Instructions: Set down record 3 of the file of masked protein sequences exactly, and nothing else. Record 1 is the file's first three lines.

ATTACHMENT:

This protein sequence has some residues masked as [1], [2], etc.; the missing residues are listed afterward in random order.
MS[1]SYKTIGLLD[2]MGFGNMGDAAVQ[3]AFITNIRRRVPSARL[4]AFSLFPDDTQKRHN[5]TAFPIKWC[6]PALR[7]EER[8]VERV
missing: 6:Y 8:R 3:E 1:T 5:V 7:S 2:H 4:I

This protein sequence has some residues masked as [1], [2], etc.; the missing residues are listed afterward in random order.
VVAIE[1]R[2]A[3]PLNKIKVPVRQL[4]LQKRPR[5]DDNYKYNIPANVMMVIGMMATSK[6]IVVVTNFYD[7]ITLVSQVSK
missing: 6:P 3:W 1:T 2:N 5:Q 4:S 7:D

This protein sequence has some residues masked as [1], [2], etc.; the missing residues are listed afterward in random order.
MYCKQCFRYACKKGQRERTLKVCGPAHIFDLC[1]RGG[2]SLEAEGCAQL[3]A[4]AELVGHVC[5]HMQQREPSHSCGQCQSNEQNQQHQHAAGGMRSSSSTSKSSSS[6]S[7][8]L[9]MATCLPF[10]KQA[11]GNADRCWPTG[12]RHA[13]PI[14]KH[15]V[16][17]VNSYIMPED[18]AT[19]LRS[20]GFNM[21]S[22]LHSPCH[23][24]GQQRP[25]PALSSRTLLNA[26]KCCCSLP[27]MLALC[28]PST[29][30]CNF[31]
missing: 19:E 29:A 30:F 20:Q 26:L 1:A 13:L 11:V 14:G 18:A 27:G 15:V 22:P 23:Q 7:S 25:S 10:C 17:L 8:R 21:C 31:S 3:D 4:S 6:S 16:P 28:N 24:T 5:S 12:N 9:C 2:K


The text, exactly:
This protein sequence has some residues masked as [1], [2], etc.; the missing residues are listed afterward in random order.
MYCKQCFRYACKKGQRERTLKVCGPAHIFDLC[1]RGG[2]SLEAEGCAQL[3]A[4]AELVGHVC[5]HMQQREPSHSCGQCQSNEQNQQHQHAAGGMRSSSSTSKSSSS[6]S[7][8]L[9]MATCLPF[10]KQA[11]GNADRCWPTG[12]RHA[13]PI[14]KH[15]V[16][17]VNSYIMPED[18]AT[19]LRS[20]GFNM[21]S[22]LHSPCH[23][24]GQQRP[25]PALSSRTLLNA[26]KCCCSLP[27]MLALC[28]PST[29][30]CNF[31]
missing: 19:E 29:A 30:F 20:Q 26:L 1:A 13:L 11:V 14:G 18:A 27:G 15:V 22:P 23:Q 7:S 25:S 10:C 17:L 8:R 21:C 31:S 3:D 4:S 6:S 16:P 28:N 24:T 5:S 12:N 9:C 2:K